Representative Payee Provisions Approximately eight million Title II and SSI beneficiaries have representative payees, often family members or friends, who receive and manage cash benefits on behalf of beneficiaries. The new law will: - allow SSA to re-issue benefits to beneficiaries whose funds had been misused by organizational representative payees or an individual serving 15 or more beneficiaries; - Require non-governmental organizational representative payees to be bonded and licensed under state law; - Require monitoring of representative payees, including periodic on-site monitoring of individuals serving more than 15 beneficiaries; certified community-based non-profit social service agencies; or any agency serving over 50 beneficiaries; - Disqualify as representative payees people convicted of offenses resulting in imprisonment for more than a year, and people fleeing prosecution, custody, or confinement for a felony; - Provide that when an organization has been found to misuse an individual’s benefits, the organization would not qualify for its fee; - Require that a payee that is not a governmental agency will be held liable for misuse of funds and that recovered amounts shall be refunded to the beneficiary; - Allow SSA to treat misused benefits as “overpayments” to therepresentative payee, thereby triggering SSA’s authority to recover the money through tax refund offsets, referral to collection agencies, notifying credit bureaus, and offset of any future federal benefits/payments; Program ProtectionsSeveral provisions were included in the Social Security Protection Act to help prevent against fraud in the Social Security programs. They include additional criminal and civil penalties for fraudulent acts by people receiving benefits. These new provisions: - Amend civil monetary penalty authority so that sanctions may be ordered to obtain or increase benefits; - Require the Commissioner, until a centralized computer system is in place, to issue a written receipt whenever a beneficiary or payee reports earnings or a change in work status; - Amend Title II (OASDI) to deny benefits to any person who is fleeing prosecution or confinement after conviction of a felony (or a crime punishable by imprisonment for over a year) or who is violating probation or parole under federal or state law (this provision already exists in Title XVI for the SSI program); - Allow the Commissioner to pay withheld Title II or SSI benefits for good cause if the offense or probation/parole violation was nonviolent and not drug-related and require the Commissioner to pay benefits in the event of an acquittal, dismissal of charges, vacating of arrest warrant, or erroneous implication in the offense because of identity fraud; request, with information about beneficiaries who are fleeing prosecution or confinement or in violation of probation or parole; - Require individuals who provide Social Security-related services for a fee to explain in their solicitations that the SSA provides the services free of charge (except in the case of claimant representatives, such as attorneys, and assistance in preparing individual plans for achieving self-support); - Prohibit individuals who are convicted in federal court of fraudulently concealing work activity from being eligible for a trial work period; -Allow SSA to collect overpayments paid under either SSI or Title II to be recovered from benefits paid under either program (also applies to Title VIII addressing a small group of World War II veterans); and - Prohibit payment of Title II benefits based on earnings of a non-citizen who was not authorized to work in the United States.Attorneys Fees ProvisionsPrior to the Social Security Protection Act, the Social SecurityAdministration would pay, out of the back benefit award to a successful claimant, a limited, agreed-upon amount directly to theattorney who successfully represented the individual. Many advocates believe that this attorneys fees payment system is critical in ensuring that many claimants have the representation they need in a complex and difficult process. The attorneys fees payment system has not been available to claimants for SSI benefits. Several provisions are included in the new law to address the attorneys fees payments system including expanding it to the SSI program and creating a nation-wide demonstration allowing certified non-attorneys to also participate. The provisions will: - Make improvements to the attorneys fee payment system to help individuals with disabilities gain access to representation by imposing a $75 cap (indexed for inflation) on the current 6.3 percent assessment on approved attorney fees for Social Security and SSI claimants; - Temporarily extend the attorneys fee payment system to claimants in the SSI program (the extension is tied to the 5-year nation-wide demonstration for non-attorney representatives); Work Incentives ProvisionsThe Social Security Protection Act will also improve work incentivesfor individuals with disabilities, allowing them to attempt, or return to, work. Amendments to Supplemental Security Income ProgramThe new law includes several improvements to the SSI program for people with disabilities. These provisions will: - Change the calculation of infrequent and irregular income froma monthly to a quarterly basis to allow individuals to exclude $60 per quarter of unearned income and $30 per quarter of earned income that is received irregularly and infrequently; - Exclude from an individual’s countable income all interest anddividend income earned on countable resources; - Increase from six to nine months, and make uniform, the time period for excluding from resources amounts received as past-due Social Security and SSI benefits, earned income tax credit payments, and child tax credit payments; - Permit the student earned income exclusion to apply to any individual under age 22 who is a student, regardless of whether the students are married or heads of households; - Improve the treatment of one-time, non-recurring income for new SSI beneficiaries; - Exclude from income gifts for paying tuition or other education-related fees and exclude from resources for nine months any grant, scholarship, fellowship, or gift for the cost of tuition or fees; and Provide for the treatment of military pay as received in the month in which it was earned. Other Miscellaneous and Technical AmendmentsThe law includes numerous miscellaneous and technical changes to the Title II and SSI programs. The ones most relevant to people with disabilities will: - Allow re-entitlement to childhood disability benefits (or “disabled adult child” benefits) after the current seven-yearperiod of re-entitlement if the beneficiary’s previous entitlement was terminated due to work at the substantial gainful activity (SGA) level. Disabled Adult Child BenefitsAlthough included in the “Miscellaneous Amendments” section of the new law, the change to eligibility criteria for disabled adult child (DAC) benefits is a critical step to remove some work disincentivesthat remained even after the passage of the Ticket to Work and Work Incentives Improvement Act. This section will become effective for benefits paid in the seventh month following the enactment of the legislation.An individual who is eligible for DAC benefits under Title II has asevere disability with onset prior to age 22 and the DAC benefitsare based on the work history of the parent(s). His/her DAC eligibility will not begin until a parent who is a covered worker becomes disabled, retires, or dies. Once the parent has become disabled, retired, or died, the adult son or daughter receives DACbenefits as a dependant of the parent. The DAC benefit is based onthe parent’s benefit amount (up to 50 percent of the parent’s benefit while the parent is living and up to 75 percent of the parent’s benefit when the parent dies). Under prior law, once an individual receiving DAC benefits completes his/her Title II trial work period and extended period of eligibility (EPE), work at the SGA level (currently $810 per month for people with disabilities/$1,350 per month for people who are blind) would terminate DAC status. There is a 7-year grace period during which an individual whose DAC status was terminated may re-enter the Title II program and receive DAC benefits again. If that 7-year period expired without reinstatement, then DAC status was permanently terminated. The individual could receive Title II benefits again, but only based on his/her own work record, not the parent’s work record. For many individuals, this would be a permanent and substantial reduction in Title II cash benefits. For this reason, people receiving DAC benefits have had a disincentive to use the work incentives in Title II to attempt work.The new provision will allow individuals who lose DAC status because of work at the SGA level to return to Title II DAC benefits even beyond the 7-year grace period.Effective DatesThe Social Security Administration will establish policies and publish regulations for the provisions of the Social Security Protection Act. Effective dates for the numerous provisions vary.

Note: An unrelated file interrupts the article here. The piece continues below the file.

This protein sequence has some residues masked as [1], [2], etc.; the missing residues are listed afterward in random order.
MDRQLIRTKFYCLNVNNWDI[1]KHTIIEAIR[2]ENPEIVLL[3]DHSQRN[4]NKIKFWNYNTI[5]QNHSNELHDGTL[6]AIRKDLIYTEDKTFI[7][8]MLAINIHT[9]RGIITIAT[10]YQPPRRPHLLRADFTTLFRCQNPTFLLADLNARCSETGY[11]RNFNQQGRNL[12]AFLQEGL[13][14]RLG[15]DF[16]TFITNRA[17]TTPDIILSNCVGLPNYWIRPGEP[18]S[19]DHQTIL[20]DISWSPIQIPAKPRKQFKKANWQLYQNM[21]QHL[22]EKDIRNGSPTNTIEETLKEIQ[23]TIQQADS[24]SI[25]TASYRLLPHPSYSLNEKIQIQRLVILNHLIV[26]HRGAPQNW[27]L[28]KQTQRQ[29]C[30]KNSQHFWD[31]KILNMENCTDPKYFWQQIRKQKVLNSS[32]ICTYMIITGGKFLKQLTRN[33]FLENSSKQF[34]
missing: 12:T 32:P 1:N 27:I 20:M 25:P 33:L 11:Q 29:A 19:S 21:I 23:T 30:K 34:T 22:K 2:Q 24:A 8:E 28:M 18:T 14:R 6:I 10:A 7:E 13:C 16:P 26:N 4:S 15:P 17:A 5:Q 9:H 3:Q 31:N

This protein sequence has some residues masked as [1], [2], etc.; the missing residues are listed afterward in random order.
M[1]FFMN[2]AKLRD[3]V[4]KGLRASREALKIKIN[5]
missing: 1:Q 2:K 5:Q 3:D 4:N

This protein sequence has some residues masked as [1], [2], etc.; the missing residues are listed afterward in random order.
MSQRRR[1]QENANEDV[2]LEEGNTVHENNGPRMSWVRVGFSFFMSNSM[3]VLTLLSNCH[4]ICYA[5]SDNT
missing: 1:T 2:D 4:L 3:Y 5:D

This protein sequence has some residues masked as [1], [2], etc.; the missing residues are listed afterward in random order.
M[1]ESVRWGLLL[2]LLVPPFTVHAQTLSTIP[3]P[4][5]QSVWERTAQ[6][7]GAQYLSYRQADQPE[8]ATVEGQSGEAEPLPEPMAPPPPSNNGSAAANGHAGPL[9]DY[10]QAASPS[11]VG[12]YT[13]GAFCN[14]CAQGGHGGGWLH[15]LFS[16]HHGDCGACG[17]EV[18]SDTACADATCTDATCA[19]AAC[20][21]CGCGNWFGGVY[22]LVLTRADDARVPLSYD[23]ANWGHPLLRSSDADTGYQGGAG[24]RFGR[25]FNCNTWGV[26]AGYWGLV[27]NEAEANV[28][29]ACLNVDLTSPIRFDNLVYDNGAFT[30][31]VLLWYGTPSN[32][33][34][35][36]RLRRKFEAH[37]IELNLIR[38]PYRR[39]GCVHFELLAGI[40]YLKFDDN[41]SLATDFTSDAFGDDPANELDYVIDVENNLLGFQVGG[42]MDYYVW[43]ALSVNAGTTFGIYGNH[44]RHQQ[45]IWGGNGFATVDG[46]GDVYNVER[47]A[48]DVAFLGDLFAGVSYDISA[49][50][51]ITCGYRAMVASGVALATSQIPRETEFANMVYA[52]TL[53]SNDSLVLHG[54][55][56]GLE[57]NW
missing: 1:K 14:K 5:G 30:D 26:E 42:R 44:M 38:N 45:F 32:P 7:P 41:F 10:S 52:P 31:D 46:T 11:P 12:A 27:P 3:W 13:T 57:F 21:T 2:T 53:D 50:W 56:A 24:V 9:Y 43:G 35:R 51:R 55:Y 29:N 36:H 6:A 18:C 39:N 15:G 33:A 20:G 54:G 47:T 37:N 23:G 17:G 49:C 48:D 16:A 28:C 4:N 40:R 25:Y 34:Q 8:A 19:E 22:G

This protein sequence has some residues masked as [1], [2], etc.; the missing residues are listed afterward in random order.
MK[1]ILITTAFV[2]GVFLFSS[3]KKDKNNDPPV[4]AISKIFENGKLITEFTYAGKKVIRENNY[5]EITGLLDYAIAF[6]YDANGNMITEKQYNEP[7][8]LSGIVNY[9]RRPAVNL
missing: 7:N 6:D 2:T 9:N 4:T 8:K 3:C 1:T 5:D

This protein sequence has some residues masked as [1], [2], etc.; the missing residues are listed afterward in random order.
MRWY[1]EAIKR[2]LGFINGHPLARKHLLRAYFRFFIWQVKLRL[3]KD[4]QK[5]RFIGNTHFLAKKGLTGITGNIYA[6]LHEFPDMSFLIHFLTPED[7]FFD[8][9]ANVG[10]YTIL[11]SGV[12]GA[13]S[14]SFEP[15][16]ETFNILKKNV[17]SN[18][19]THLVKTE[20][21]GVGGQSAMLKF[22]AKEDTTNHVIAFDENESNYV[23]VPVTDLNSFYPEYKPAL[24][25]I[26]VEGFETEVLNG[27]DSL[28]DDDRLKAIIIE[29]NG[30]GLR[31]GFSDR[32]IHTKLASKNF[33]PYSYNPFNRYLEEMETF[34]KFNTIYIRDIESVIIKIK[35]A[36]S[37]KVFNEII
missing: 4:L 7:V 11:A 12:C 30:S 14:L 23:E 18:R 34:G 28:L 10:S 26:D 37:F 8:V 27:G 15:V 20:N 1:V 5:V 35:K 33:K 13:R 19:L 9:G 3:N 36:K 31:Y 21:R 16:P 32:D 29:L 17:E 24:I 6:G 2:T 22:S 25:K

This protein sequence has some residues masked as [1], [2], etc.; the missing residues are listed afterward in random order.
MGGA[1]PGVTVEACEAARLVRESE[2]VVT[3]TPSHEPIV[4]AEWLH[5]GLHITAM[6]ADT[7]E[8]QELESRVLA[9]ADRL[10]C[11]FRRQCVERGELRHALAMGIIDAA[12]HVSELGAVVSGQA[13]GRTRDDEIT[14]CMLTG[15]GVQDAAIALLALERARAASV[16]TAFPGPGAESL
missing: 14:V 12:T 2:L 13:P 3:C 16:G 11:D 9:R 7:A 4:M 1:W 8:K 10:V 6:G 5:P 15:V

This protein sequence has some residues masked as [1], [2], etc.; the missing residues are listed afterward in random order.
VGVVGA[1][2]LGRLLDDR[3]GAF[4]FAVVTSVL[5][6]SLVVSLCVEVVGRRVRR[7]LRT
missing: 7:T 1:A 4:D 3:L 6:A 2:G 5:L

Finding Help

Become familiar with the far-reaching changes this legislation enacts. Private attorneys may now be more willing to accept referrals of SSI cases. Representative payees are more accountable for their actions on behalf of claimants.